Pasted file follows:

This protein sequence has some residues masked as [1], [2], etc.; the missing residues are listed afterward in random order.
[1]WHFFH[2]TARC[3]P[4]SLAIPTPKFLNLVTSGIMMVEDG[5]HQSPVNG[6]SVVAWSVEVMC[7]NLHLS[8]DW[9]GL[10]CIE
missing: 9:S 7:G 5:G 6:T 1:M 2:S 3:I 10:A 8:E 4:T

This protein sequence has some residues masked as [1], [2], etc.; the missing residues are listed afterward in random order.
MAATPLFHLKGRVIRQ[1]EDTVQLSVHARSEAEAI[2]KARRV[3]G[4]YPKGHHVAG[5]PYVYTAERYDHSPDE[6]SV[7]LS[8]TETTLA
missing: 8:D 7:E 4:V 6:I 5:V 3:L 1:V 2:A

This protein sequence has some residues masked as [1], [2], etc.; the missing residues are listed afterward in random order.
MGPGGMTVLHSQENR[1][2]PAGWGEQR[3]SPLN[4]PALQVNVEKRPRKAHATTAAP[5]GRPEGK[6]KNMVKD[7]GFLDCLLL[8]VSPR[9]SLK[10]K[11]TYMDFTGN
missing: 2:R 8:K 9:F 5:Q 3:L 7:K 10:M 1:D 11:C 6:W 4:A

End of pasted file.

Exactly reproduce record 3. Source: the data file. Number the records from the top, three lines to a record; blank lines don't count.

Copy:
This protein sequence has some residues masked as [1], [2], etc.; the missing residues are listed afterward in random order.
MGPGGMTVLHSQENR[1][2]PAGWGEQR[3]SPLN[4]PALQVNVEKRPRKAHATTAAP[5]GRPEGK[6]KNMVKD[7]GFLDCLLL[8]VSPR[9]SLK[10]K[11]TYMDFTGN
missing: 2:R 8:K 9:F 5:Q 3:L 7:K 10:M 1:D 11:C 6:W 4:A